It’s not yet evident whether the new laws are affecting where LGBTQ young people are choosing to go to college, said Casey Pick, director of law and policy at The Trevor Project, which supports LGBTQ young people in crisis. But LGBTQ adults are moving away from states passing anti-LGBTQ laws, she said. And “if adult employees are taking this into account when they decide where they want to live, you can bet that college students are making the same decisions.”
Meanwhile, in an era of pushback against diversity, equity and inclusion policies in many states, and against affirmative action nationwide, Amankwaah is one of a growing number of Black students choosing what they see as the relative security of an HBCU. Enrollment at HBCUs increased by around 3 percent in 2021, the last year for which the figure is available, while the number of students at other universities and colleges fell.
“The real attack here is on the feeling of belonging,” said Jeremy Young, who directs the Freedom to Learn program at PEN America, which tracks laws that restrict college and university diversity efforts and teaching about race. “What it really does is hoist a flag to say to the most marginalized students, ‘We don’t want you here.’ ”
More than 40 percent of university and college administrators say the Supreme Court ruling curbing the use of affirmative action in admissions will affect diversity on their campuses, a Princeton Review poll found as the school year was beginning.
Sixty percent of prospective students of all backgrounds say new state restrictions on abortion would at least somewhat influence where they choose to go to college.
College students of all races and political persuasions report feeling uncomfortable on campuses that have become political battlegrounds. Those on the left are bristling at new laws blocking programs in diversity, equity and inclusion and the teaching of certain perspectives about race; on the right, at conservative speakers being shouted down or canceled, unpopular comments being called out in class and what they see as an embrace of values different from what they learned at home.
One Michigan father said he supported his son’s decision to skip college. Other parents, he said, are discouraging their kids from going, citing “binge-drinking, hookup culture, secular teachings, a lopsided leftist faculty mixed with anti-Americanism, anti-capitalism, anti-free speech and a diversity, equity and inclusion emphasis” that he said is at odds with a focus on merit. The father asked that his name not be used so that his comments didn’t reflect on his daughter, who attends a public university.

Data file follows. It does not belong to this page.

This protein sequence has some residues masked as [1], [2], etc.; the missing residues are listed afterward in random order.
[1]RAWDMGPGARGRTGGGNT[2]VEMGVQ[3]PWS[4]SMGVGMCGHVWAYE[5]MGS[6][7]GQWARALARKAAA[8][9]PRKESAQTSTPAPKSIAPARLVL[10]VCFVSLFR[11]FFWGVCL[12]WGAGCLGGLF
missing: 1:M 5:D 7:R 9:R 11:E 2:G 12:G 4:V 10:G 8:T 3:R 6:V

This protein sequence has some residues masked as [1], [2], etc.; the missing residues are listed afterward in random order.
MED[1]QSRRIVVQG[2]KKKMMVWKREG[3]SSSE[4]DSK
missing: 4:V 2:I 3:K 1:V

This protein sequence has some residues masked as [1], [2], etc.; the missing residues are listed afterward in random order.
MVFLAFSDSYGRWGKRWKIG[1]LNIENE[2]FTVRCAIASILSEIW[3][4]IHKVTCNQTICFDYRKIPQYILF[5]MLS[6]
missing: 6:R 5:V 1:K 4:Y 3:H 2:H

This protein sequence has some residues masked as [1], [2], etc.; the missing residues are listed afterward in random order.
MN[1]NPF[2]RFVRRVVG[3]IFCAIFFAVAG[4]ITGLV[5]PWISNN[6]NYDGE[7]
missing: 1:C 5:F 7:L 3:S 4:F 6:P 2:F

More than one in 10 students at four-year universities now say they feel as if they downright don’t belong on their campus, and another two in 10 neither agree nor strongly agree that they belong, another Lumina and Gallup survey found. It found that those who answer in these ways are more likely to frequently experience stress and more likely to drop out. One in four Hispanic students report frequently or occasionally feeling unsafe or experiencing disrespect, discrimination or harassment.
Military veterans who use their G.I. Bill benefits to return to school say one of their most significant barriers is a feeling that they won’t be welcome, a survey by the D’Aniello Institute for Veterans and Military Families at Syracuse University found. Nearly two-thirds say that faculty and administrators don’t understand the challenges they face, and 70 percent say the same thing about their non-veteran classmates.
Colleges should be “safe and affirming spaces,” said Pick, of the Trevor Project — not places of isolation and alienation.
Yet a significant number of students say they don’t feel comfortable sharing their views in class, according to another survey, conducted by College Pulse for the right-leaning Sheila and Robert Challey Institute for Global Innovation and Growth at North Dakota State University. Of those, 72 percent say they worry their opinions would be considered unacceptable by classmates and 45 percent, by their professors. Conservative students are less likely than their liberal classmates to believe that all points of view are welcome and less willing to share theirs.
“I do hear people saying things like, ‘I’m worried about what kind of a college or university I can send my kids to and whether they’ll be free to be themselves and to express themselves.’ ”Steve Maguire, campus freedom fellow, American Council of Trustees and Alumni
“Is that really an intellectually diverse environment?” asked Sean Stevens, director of polling and analytics at the Foundation for Individual Rights and Expression, or FIRE, which has launched a campus free-speech ranking based on students’ perceptions of comfort expressing ideas, tolerance for speakers and other measures.
“Anecdotally and from personal experience, there’s certainly a pocket of students who are weighing these factors in terms of where to go to college,” Stevens said.
Eighty-one percent of liberal students and 53 percent of conservative ones say they support reporting faculty who make comments that they find offensive, the same survey found. It used sample comments such as, “There is no evidence of anti-Black bias in police shootings,” “Requiring vaccination for COVID is an assault on individual freedom” and “Biological sex is a scientific fact.”